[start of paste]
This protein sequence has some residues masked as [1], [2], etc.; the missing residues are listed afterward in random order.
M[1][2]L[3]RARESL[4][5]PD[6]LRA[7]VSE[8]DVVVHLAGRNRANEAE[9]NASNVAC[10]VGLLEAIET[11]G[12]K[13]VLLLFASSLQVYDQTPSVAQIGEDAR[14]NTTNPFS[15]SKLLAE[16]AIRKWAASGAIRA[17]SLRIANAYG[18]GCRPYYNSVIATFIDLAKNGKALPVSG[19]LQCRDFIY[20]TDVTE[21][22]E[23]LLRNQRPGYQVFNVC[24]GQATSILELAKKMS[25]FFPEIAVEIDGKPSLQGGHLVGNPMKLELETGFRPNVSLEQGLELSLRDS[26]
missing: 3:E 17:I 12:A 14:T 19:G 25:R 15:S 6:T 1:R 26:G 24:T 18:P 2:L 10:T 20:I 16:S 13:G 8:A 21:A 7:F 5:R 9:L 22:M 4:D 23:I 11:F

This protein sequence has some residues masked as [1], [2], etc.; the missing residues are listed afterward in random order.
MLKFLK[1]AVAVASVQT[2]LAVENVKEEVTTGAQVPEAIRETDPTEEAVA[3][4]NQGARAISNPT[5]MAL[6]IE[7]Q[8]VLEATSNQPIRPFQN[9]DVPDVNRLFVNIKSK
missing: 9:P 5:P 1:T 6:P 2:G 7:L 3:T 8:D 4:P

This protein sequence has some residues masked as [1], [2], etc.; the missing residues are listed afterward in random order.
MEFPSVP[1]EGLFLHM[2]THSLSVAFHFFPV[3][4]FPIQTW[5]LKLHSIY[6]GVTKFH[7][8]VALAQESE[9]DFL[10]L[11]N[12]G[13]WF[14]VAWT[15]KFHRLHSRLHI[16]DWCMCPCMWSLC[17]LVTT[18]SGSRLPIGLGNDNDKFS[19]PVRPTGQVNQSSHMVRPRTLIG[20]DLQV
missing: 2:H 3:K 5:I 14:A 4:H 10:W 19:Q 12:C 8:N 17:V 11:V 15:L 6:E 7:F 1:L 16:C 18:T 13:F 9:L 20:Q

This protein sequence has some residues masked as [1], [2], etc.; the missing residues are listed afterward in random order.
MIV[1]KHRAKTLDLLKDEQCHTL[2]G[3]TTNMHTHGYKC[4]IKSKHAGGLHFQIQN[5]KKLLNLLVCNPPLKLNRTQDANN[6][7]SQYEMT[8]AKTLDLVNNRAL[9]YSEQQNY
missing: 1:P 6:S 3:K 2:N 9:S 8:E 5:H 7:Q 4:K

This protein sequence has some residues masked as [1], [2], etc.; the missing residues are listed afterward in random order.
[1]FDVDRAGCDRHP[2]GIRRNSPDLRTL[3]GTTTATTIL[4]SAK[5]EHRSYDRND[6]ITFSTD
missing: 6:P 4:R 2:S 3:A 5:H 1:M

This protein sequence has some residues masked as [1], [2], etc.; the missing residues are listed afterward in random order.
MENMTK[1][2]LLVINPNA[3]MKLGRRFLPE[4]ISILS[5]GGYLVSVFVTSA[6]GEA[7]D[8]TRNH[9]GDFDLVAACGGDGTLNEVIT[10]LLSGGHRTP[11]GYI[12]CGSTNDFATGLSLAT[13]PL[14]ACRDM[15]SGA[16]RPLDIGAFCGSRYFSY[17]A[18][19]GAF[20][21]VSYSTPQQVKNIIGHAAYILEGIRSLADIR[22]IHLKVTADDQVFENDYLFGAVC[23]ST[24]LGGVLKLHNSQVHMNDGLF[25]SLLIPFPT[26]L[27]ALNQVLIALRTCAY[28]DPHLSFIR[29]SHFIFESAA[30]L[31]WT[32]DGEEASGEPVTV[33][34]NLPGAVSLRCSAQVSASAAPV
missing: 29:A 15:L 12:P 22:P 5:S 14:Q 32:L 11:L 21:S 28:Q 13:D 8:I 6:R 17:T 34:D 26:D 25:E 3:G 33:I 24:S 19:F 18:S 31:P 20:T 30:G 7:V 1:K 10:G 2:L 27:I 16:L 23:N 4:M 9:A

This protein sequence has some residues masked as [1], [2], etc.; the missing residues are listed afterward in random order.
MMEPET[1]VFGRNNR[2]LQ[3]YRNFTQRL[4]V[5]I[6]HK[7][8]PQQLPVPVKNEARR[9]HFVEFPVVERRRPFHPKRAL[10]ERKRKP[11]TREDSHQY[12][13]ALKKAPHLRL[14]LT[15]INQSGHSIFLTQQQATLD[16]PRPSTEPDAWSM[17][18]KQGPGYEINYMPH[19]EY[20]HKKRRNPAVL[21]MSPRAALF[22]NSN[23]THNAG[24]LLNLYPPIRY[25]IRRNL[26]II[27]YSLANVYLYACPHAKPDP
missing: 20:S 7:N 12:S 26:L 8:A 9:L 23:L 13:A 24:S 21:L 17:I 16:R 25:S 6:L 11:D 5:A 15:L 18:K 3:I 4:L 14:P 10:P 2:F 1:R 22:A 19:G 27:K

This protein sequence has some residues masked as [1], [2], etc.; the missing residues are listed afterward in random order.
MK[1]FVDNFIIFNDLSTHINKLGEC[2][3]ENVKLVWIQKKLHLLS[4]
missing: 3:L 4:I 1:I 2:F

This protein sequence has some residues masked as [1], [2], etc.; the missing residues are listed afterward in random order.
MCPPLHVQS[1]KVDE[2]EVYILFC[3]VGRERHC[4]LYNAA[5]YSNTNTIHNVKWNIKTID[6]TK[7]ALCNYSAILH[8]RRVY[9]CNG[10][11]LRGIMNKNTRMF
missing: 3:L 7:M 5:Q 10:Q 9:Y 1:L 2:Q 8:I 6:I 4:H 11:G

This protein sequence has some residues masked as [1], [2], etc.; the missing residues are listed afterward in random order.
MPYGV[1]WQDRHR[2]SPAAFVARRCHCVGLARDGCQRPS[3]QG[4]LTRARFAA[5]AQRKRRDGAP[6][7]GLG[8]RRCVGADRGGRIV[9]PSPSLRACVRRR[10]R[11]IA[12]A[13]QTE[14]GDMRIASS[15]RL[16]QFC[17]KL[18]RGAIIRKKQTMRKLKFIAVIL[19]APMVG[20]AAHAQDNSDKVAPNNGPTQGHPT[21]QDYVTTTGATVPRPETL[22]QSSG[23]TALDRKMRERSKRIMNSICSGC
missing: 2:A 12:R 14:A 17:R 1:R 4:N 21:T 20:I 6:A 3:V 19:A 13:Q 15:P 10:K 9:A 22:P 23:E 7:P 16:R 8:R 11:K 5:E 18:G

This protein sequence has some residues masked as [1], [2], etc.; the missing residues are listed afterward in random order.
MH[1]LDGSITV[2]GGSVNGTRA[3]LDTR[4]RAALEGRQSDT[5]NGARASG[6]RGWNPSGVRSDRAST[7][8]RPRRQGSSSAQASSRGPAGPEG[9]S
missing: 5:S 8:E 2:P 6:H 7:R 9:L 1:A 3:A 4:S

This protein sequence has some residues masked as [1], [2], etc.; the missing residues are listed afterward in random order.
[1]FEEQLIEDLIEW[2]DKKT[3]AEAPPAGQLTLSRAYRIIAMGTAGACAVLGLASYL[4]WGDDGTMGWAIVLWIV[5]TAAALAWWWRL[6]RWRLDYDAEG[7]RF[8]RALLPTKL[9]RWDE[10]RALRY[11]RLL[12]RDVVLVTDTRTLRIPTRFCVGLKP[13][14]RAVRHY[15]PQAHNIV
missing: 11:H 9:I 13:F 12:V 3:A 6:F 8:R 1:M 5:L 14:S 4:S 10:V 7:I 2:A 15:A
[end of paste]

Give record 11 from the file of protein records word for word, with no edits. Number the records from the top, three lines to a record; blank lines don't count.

This protein sequence has some residues masked as [1], [2], etc.; the missing residues are listed afterward in random order.
MH[1]LDGSITV[2]GGSVNGTRA[3]LDTR[4]RAALEGRQSDT[5]NGARASG[6]RGWNPSGVRSDRAST[7][8]RPRRQGSSSAQASSRGPAGPEG[9]S
missing: 5:S 8:E 2:P 6:H 7:R 9:L 1:A 3:A 4:S